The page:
Shut Out of the Open

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Corey Pavin was in the process of making the arrangements to rent his house for the Open Championship when he found out. Lee Janzen had been going about the business of getting his overseas airline tickets when he found out.
 
What they found out was that the Royal & Ancient Golf Club, the organization that runs the Open Championship, had unilaterally and summarily taken away their exemption to play in the worlds oldest major.
 
When Pavin won the U.S. Open in 1995 he received, among other things, a 10-year exemption into the Open Championship. Same goes for Steve Jones when he won the U.S. Open in 1996 and Janzen when he won our national championship in 1998.
 
Recently, however, the R&A reduced that exemption to five years. All of a sudden Pavin, Jones and Janzen found themselves not exempt.
 
Worse, nobody from the R&A told them of the switch. Nor did they issue an apology when they learned the players already had started making travel plans. Typically, in situations like these, players with previous exemptions are grandfathered into events.
 
But the R&A chose to take away something it already had given. Pavin and Janzen were steamed. It was wrong to do it the way they did it, Janzen said.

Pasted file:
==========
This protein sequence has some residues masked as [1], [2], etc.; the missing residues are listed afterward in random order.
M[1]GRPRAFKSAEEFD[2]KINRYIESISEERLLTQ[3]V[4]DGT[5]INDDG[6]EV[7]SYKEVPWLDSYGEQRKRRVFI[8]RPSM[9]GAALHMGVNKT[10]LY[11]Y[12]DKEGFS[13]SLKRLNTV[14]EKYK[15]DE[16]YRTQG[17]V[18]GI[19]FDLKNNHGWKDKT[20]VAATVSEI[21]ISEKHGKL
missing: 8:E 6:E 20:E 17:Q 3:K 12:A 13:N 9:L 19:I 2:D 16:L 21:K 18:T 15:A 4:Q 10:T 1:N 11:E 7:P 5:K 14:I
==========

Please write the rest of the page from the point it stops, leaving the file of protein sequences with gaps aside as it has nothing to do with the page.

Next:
Dennis Harrington, one of Pavins agents, said they briefly considered legal action that would have cited restraint of trade but decided against it.
 
Meanwhile, PGA Tour commissioner Tim Finchem and R&A Secretary Peter Dawson exchanged E-mails on the controversy. Sources say Finchem went to bat for the Americans but Dawson has refused to budge.
 
We did not get in touch with those players who had lost exemptions, Dawson was quoted as saying in the U.K.s Sporting Life. And we should have.
 
But still no apology and still no explanation why the players werent grandfathered. Janzen and Pavin both say they will try to qualify through other avenues. One way would be to be ranked among the top 50 in the world at the end of May. There is also a 36-hole international qualifier at Congressional near Washington D.C. later in this season.
 
The Sporting Life did report that Dawson had expressed regret that the R&A did not personally inform the players in question. But the whole affair has a kind of clumsy feel to it.
 
Once upon a time Americans shied away from playing in the Open Championship because of treatment like this. But the world got smaller and the spirit of international golf improved.
 
Now this has happened.
 
There had to have been a better way.
 
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